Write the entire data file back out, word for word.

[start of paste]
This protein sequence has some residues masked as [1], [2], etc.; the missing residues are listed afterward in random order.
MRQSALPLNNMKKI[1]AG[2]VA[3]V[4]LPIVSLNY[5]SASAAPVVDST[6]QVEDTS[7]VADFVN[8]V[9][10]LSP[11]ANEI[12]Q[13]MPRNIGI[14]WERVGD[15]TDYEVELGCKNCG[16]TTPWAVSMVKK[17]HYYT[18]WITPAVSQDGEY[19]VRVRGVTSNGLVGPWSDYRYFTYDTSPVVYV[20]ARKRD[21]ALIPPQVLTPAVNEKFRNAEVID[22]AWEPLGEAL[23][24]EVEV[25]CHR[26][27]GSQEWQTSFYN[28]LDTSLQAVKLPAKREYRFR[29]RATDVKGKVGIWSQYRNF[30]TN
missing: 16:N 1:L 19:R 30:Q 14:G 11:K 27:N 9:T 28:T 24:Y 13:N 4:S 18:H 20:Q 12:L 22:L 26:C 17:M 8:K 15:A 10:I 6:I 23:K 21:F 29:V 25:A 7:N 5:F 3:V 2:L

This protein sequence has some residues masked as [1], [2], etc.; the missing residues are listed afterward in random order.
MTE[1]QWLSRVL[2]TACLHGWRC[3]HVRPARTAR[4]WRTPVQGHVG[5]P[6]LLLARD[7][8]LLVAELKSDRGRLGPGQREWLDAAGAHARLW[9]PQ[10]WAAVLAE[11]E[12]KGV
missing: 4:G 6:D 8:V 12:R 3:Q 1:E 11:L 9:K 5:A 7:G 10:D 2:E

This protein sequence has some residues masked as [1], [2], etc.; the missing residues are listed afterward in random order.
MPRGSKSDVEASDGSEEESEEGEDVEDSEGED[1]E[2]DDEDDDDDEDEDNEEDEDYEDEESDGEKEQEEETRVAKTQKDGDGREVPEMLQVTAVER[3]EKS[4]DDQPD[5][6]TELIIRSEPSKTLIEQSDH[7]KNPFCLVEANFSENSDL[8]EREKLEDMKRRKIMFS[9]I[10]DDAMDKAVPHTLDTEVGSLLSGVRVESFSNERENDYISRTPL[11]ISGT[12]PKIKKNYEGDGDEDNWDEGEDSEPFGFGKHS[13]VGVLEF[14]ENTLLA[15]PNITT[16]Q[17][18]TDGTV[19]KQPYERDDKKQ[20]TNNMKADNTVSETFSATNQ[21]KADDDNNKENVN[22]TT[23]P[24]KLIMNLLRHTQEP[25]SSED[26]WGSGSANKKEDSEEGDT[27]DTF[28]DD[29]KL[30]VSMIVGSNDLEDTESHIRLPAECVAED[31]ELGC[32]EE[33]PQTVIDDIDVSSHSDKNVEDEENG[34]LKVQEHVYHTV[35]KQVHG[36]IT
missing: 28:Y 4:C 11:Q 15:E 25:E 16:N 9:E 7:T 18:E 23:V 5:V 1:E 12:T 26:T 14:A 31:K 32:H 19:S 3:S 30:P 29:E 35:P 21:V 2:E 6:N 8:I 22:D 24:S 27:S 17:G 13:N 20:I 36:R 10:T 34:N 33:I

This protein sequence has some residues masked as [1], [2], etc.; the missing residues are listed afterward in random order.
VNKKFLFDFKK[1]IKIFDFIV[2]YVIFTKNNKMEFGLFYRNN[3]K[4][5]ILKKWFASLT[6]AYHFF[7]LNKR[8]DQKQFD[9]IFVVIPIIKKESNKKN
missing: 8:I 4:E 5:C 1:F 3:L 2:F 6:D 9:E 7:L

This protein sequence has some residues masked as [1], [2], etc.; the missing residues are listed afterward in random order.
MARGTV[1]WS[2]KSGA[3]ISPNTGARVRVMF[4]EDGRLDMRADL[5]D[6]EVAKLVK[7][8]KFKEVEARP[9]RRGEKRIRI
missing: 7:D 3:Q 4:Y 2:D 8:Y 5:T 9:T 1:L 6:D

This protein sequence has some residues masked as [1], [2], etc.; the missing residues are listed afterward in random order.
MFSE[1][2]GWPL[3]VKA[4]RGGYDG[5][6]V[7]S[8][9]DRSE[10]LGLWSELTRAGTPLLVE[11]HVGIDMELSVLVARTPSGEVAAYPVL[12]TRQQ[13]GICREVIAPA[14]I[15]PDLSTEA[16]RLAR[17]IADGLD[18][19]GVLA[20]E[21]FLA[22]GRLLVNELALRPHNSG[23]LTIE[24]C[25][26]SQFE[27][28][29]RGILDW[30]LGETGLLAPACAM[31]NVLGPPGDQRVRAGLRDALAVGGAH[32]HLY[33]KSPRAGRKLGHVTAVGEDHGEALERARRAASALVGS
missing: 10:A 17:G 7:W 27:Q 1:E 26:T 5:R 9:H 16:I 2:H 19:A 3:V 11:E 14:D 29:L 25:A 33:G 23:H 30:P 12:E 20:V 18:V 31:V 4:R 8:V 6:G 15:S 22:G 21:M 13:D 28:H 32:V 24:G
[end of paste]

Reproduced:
This protein sequence has some residues masked as [1], [2], etc.; the missing residues are listed afterward in random order.
MRQSALPLNNMKKI[1]AG[2]VA[3]V[4]LPIVSLNY[5]SASAAPVVDST[6]QVEDTS[7]VADFVN[8]V[9][10]LSP[11]ANEI[12]Q[13]MPRNIGI[14]WERVGD[15]TDYEVELGCKNCG[16]TTPWAVSMVKK[17]HYYT[18]WITPAVSQDGEY[19]VRVRGVTSNGLVGPWSDYRYFTYDTSPVVYV[20]ARKRD[21]ALIPPQVLTPAVNEKFRNAEVID[22]AWEPLGEAL[23][24]EVEV[25]CHR[26][27]GSQEWQTSFYN[28]LDTSLQAVKLPAKREYRFR[29]RATDVKGKVGIWSQYRNF[30]TN
missing: 16:N 1:L 19:R 30:Q 14:G 11:K 27:N 9:T 28:T 24:Y 13:N 4:S 18:H 20:Q 12:L 22:L 26:C 17:M 8:K 15:A 10:I 6:I 23:K 21:F 29:V 25:A 7:N 5:F 3:V 2:L

This protein sequence has some residues masked as [1], [2], etc.; the missing residues are listed afterward in random order.
MTE[1]QWLSRVL[2]TACLHGWRC[3]HVRPARTAR[4]WRTPVQGHVG[5]P[6]LLLARD[7][8]LLVAELKSDRGRLGPGQREWLDAAGAHARLW[9]PQ[10]WAAVLAE[11]E[12]KGV
missing: 4:G 6:D 8:V 12:R 3:Q 1:E 11:L 9:K 5:A 7:G 10:D 2:E

This protein sequence has some residues masked as [1], [2], etc.; the missing residues are listed afterward in random order.
MPRGSKSDVEASDGSEEESEEGEDVEDSEGED[1]E[2]DDEDDDDDEDEDNEEDEDYEDEESDGEKEQEEETRVAKTQKDGDGREVPEMLQVTAVER[3]EKS[4]DDQPD[5][6]TELIIRSEPSKTLIEQSDH[7]KNPFCLVEANFSENSDL[8]EREKLEDMKRRKIMFS[9]I[10]DDAMDKAVPHTLDTEVGSLLSGVRVESFSNERENDYISRTPL[11]ISGT[12]PKIKKNYEGDGDEDNWDEGEDSEPFGFGKHS[13]VGVLEF[14]ENTLLA[15]PNITT[16]Q[17][18]TDGTV[19]KQPYERDDKKQ[20]TNNMKADNTVSETFSATNQ[21]KADDDNNKENVN[22]TT[23]P[24]KLIMNLLRHTQEP[25]SSED[26]WGSGSANKKEDSEEGDT[27]DTF[28]DD[29]KL[30]VSMIVGSNDLEDTESHIRLPAECVAED[31]ELGC[32]EE[33]PQTVIDDIDVSSHSDKNVEDEENG[34]LKVQEHVYHTV[35]KQVHG[36]IT
missing: 28:Y 4:C 11:Q 15:E 25:E 16:N 9:E 7:T 18:E 23:V 5:V 1:E 12:T 26:T 14:A 31:K 32:H 19:S 3:S 30:P 29:E 35:P 21:V 2:E 6:N 8:I 22:D 24:S 27:S 17:G 13:N 20:I 36:R 10:T 34:N 33:I

This protein sequence has some residues masked as [1], [2], etc.; the missing residues are listed afterward in random order.
VNKKFLFDFKK[1]IKIFDFIV[2]YVIFTKNNKMEFGLFYRNN[3]K[4][5]ILKKWFASLT[6]AYHFF[7]LNKR[8]DQKQFD[9]IFVVIPIIKKESNKKN
missing: 8:I 4:E 5:C 1:F 3:L 2:F 6:D 9:E 7:L

This protein sequence has some residues masked as [1], [2], etc.; the missing residues are listed afterward in random order.
MARGTV[1]WS[2]KSGA[3]ISPNTGARVRVMF[4]EDGRLDMRADL[5]D[6]EVAKLVK[7][8]KFKEVEARP[9]RRGEKRIRI
missing: 7:D 3:Q 4:Y 2:D 8:Y 5:T 9:T 1:L 6:D

This protein sequence has some residues masked as [1], [2], etc.; the missing residues are listed afterward in random order.
MFSE[1][2]GWPL[3]VKA[4]RGGYDG[5][6]V[7]S[8][9]DRSE[10]LGLWSELTRAGTPLLVE[11]HVGIDMELSVLVARTPSGEVAAYPVL[12]TRQQ[13]GICREVIAPA[14]I[15]PDLSTEA[16]RLAR[17]IADGLD[18][19]GVLA[20]E[21]FLA[22]GRLLVNELALRPHNSG[23]LTIE[24]C[25][26]SQFE[27][28][29]RGILDW[30]LGETGLLAPACAM[31]NVLGPPGDQRVRAGLRDALAVGGAH[32]HLY[33]KSPRAGRKLGHVTAVGEDHGEALERARRAASALVGS
missing: 10:A 17:G 7:W 27:Q 1:E 26:T 5:R 9:H 16:I 2:H 19:A 3:V 11:E 14:D 29:L 25:A 33:G 23:H 30:P 12:E 20:V 18:V 31:V 4:R 8:V 6:G 15:S 22:G 21:M 13:D 28:H 32:V 24:G